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Bull World Health Organ. 1974;50(3-4):347-57.

A malaria model tested in the African savannah.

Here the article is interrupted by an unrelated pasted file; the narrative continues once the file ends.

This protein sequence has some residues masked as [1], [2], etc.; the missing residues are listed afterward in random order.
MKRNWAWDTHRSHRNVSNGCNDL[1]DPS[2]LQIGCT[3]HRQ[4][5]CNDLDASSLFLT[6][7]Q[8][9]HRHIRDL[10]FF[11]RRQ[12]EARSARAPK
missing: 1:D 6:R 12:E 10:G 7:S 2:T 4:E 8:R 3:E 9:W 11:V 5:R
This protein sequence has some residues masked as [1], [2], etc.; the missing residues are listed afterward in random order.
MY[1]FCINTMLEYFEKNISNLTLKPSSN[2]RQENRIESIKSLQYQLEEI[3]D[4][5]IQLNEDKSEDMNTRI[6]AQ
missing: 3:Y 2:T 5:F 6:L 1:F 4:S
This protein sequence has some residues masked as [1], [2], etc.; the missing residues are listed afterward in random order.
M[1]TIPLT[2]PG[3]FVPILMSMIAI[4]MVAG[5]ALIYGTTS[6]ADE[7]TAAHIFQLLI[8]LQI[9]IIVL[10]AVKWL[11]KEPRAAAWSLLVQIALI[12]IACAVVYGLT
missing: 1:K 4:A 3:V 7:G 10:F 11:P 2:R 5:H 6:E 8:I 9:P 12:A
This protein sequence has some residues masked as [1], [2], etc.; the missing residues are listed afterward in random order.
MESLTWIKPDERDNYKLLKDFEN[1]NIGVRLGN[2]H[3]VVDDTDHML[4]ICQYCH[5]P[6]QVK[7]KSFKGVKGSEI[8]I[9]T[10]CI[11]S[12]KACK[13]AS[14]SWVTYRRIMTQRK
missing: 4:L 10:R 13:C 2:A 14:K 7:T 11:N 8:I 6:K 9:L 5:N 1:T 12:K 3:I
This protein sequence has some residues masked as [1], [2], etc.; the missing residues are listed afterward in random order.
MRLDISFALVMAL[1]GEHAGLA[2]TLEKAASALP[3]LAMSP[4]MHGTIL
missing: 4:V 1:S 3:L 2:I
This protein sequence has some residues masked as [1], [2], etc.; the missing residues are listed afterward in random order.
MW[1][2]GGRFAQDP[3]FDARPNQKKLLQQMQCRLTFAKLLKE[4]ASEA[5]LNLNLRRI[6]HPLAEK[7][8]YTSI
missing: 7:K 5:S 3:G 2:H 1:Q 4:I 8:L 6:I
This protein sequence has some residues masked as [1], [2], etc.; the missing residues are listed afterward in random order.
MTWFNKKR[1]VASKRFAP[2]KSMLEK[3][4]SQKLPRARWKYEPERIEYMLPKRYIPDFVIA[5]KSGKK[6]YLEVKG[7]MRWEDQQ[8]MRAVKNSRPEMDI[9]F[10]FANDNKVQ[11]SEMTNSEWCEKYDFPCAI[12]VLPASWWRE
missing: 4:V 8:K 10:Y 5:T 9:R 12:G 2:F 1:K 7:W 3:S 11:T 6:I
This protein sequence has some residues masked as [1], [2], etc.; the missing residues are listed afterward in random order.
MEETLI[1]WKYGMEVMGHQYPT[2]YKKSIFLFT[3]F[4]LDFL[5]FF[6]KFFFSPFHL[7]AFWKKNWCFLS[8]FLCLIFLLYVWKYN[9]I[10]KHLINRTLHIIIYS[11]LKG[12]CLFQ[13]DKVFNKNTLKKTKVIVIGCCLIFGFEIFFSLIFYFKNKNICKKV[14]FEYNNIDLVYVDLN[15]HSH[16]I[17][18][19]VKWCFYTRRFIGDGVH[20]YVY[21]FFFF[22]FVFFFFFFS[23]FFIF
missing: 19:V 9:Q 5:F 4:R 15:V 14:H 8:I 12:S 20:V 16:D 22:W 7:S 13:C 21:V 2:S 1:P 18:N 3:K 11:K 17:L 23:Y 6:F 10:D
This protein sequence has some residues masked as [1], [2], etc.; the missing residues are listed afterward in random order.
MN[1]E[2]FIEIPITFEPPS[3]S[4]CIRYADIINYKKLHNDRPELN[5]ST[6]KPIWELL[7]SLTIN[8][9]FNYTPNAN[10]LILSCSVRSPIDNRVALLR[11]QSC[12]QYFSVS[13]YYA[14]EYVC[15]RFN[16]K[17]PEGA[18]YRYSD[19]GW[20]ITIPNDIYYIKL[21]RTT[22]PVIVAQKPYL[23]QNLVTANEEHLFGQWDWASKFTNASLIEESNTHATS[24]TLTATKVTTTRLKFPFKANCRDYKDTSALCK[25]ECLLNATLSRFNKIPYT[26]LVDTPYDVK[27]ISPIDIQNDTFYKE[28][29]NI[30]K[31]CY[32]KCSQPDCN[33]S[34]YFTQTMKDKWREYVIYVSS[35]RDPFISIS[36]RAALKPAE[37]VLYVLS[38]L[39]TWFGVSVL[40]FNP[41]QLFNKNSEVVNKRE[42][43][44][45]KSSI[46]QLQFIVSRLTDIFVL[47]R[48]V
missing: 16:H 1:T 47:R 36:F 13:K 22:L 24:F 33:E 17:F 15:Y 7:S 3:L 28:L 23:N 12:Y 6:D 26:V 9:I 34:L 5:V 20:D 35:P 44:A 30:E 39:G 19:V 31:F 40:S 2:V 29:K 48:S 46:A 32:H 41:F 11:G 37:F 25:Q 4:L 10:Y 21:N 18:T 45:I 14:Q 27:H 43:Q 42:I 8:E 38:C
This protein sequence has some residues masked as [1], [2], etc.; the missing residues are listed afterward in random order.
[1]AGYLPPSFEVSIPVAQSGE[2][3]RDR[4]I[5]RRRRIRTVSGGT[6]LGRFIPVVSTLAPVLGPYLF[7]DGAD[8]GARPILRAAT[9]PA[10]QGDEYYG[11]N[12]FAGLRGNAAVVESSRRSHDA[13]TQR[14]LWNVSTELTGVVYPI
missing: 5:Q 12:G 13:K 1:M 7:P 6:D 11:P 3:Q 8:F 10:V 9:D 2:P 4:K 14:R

A new mathematical model of malaria has been developed for comparing the effects of alternative control measures. It describes both the temporal changes of the P. falciparum infection rate and the immunity level of the population as a function of the dynamics and characteristics of the vector populations, which are summarized in the concept of vectorial capacity. A critical vectorial capacity is specified, below which malaria cannot maintain itself at an endemic level. The model has been tested with epidemiological data collected in a WHO research project in the African Savannah, Kano State, Northern Nigeria, since October 1970. The estimates of the model parameters were obtained by minimizing the chi(2) function that measures the discrepancy between the observed and expected age-specific parasite rates in the two villages with the highest and the lowest vectorial capacity, respectively, at five surveys during one year of baseline data collection and between the observed and expected infant inoculation rates, in the main transmission seasons, in the same two villages. The model describes three aspects of immunity: loss of infectivity, loss of detectability, and increase of recovery rate. It is assumed that loss of infectivity precedes loss of detectability and increase of recovery rate. Superinfections are slowing down the recovery for high inoculation rates but do not reduce them to zero. They do not increase infectivity.

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